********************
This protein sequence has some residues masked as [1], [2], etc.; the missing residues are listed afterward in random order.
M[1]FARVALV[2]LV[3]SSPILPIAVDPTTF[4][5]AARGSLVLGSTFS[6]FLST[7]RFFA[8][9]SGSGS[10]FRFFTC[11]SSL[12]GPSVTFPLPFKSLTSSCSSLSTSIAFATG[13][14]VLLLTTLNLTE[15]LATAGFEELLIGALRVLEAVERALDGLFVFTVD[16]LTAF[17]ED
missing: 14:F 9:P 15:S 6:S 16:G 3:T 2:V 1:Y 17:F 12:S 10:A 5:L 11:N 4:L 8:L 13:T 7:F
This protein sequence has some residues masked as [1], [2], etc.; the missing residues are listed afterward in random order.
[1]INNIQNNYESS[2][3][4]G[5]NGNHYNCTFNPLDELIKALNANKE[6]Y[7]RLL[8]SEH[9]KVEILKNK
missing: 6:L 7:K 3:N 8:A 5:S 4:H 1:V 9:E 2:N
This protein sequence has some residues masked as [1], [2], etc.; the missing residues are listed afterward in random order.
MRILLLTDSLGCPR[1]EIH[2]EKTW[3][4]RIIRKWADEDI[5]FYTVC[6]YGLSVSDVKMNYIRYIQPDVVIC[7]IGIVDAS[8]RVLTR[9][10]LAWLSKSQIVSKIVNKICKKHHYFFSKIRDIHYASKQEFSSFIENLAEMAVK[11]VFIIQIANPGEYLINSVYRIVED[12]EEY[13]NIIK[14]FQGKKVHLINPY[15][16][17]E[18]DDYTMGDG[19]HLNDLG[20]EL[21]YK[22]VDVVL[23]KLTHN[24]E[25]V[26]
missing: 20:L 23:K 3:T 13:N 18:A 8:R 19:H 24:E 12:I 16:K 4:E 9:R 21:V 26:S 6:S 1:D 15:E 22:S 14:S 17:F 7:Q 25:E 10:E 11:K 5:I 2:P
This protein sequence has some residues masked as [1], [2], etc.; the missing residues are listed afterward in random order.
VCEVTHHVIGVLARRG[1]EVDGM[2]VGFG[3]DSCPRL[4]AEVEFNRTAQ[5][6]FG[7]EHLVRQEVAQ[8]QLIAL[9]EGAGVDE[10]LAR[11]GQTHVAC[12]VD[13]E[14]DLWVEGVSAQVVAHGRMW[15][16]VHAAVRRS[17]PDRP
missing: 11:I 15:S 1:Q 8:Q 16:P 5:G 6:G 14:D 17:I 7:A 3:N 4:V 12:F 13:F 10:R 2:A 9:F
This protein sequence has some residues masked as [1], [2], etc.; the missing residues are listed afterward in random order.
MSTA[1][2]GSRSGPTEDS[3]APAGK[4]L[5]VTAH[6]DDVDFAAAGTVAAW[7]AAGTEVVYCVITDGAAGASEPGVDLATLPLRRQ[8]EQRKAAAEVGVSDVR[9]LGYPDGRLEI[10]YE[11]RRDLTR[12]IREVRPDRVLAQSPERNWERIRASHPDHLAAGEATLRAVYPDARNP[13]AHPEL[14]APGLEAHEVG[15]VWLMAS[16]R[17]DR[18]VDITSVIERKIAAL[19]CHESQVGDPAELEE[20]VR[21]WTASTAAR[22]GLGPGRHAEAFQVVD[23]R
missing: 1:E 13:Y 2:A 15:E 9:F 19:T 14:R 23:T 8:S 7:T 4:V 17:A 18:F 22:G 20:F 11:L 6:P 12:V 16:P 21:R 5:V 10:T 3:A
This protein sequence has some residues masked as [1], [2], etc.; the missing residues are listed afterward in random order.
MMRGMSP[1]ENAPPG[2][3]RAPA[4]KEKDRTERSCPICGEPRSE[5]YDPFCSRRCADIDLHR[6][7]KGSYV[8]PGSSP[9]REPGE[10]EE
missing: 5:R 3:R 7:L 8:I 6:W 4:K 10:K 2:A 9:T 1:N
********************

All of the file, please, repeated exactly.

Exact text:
This protein sequence has some residues masked as [1], [2], etc.; the missing residues are listed afterward in random order.
M[1]FARVALV[2]LV[3]SSPILPIAVDPTTF[4][5]AARGSLVLGSTFS[6]FLST[7]RFFA[8][9]SGSGS[10]FRFFTC[11]SSL[12]GPSVTFPLPFKSLTSSCSSLSTSIAFATG[13][14]VLLLTTLNLTE[15]LATAGFEELLIGALRVLEAVERALDGLFVFTVD[16]LTAF[17]ED
missing: 14:F 9:P 15:S 6:S 16:G 3:T 2:V 1:Y 17:F 12:S 10:A 5:L 11:N 4:L 8:L 13:T 7:F
This protein sequence has some residues masked as [1], [2], etc.; the missing residues are listed afterward in random order.
[1]INNIQNNYESS[2][3][4]G[5]NGNHYNCTFNPLDELIKALNANKE[6]Y[7]RLL[8]SEH[9]KVEILKNK
missing: 6:L 7:K 3:N 8:A 5:S 4:H 1:V 9:E 2:N
This protein sequence has some residues masked as [1], [2], etc.; the missing residues are listed afterward in random order.
MRILLLTDSLGCPR[1]EIH[2]EKTW[3][4]RIIRKWADEDI[5]FYTVC[6]YGLSVSDVKMNYIRYIQPDVVIC[7]IGIVDAS[8]RVLTR[9][10]LAWLSKSQIVSKIVNKICKKHHYFFSKIRDIHYASKQEFSSFIENLAEMAVK[11]VFIIQIANPGEYLINSVYRIVED[12]EEY[13]NIIK[14]FQGKKVHLINPY[15][16][17]E[18]DDYTMGDG[19]HLNDLG[20]EL[21]YK[22]VDVVL[23]KLTHN[24]E[25]V[26]
missing: 20:L 23:K 3:T 13:N 18:A 8:R 19:H 24:E 12:I 16:K 4:E 9:R 21:V 26:S 6:S 1:D 15:E 22:S 14:S 17:F 7:Q 25:E 10:E 11:K 5:I 2:P
This protein sequence has some residues masked as [1], [2], etc.; the missing residues are listed afterward in random order.
VCEVTHHVIGVLARRG[1]EVDGM[2]VGFG[3]DSCPRL[4]AEVEFNRTAQ[5][6]FG[7]EHLVRQEVAQ[8]QLIAL[9]EGAGVDE[10]LAR[11]GQTHVAC[12]VD[13]E[14]DLWVEGVSAQVVAHGRMW[15][16]VHAAVRRS[17]PDRP
missing: 11:I 15:S 1:Q 8:Q 16:P 5:G 6:G 14:D 17:I 7:A 3:N 4:V 12:F 13:F 10:R 2:A 9:F
This protein sequence has some residues masked as [1], [2], etc.; the missing residues are listed afterward in random order.
MSTA[1][2]GSRSGPTEDS[3]APAGK[4]L[5]VTAH[6]DDVDFAAAGTVAAW[7]AAGTEVVYCVITDGAAGASEPGVDLATLPLRRQ[8]EQRKAAAEVGVSDVR[9]LGYPDGRLEI[10]YE[11]RRDLTR[12]IREVRPDRVLAQSPERNWERIRASHPDHLAAGEATLRAVYPDARNP[13]AHPEL[14]APGLEAHEVG[15]VWLMAS[16]R[17]DR[18]VDITSVIERKIAAL[19]CHESQVGDPAELEE[20]VR[21]WTASTAAR[22]GLGPGRHAEAFQVVD[23]R
missing: 1:E 13:Y 2:A 15:E 9:F 19:T 14:R 23:T 8:S 7:T 4:V 17:A 18:F 22:G 20:F 11:L 6:P 12:V 16:P 21:R 5:V 10:T 3:A
This protein sequence has some residues masked as [1], [2], etc.; the missing residues are listed afterward in random order.
MMRGMSP[1]ENAPPG[2][3]RAPA[4]KEKDRTERSCPICGEPRSE[5]YDPFCSRRCADIDLHR[6][7]KGSYV[8]PGSSP[9]REPGE[10]EE
missing: 5:R 3:R 7:L 8:I 6:W 4:K 10:K 2:A 9:T 1:N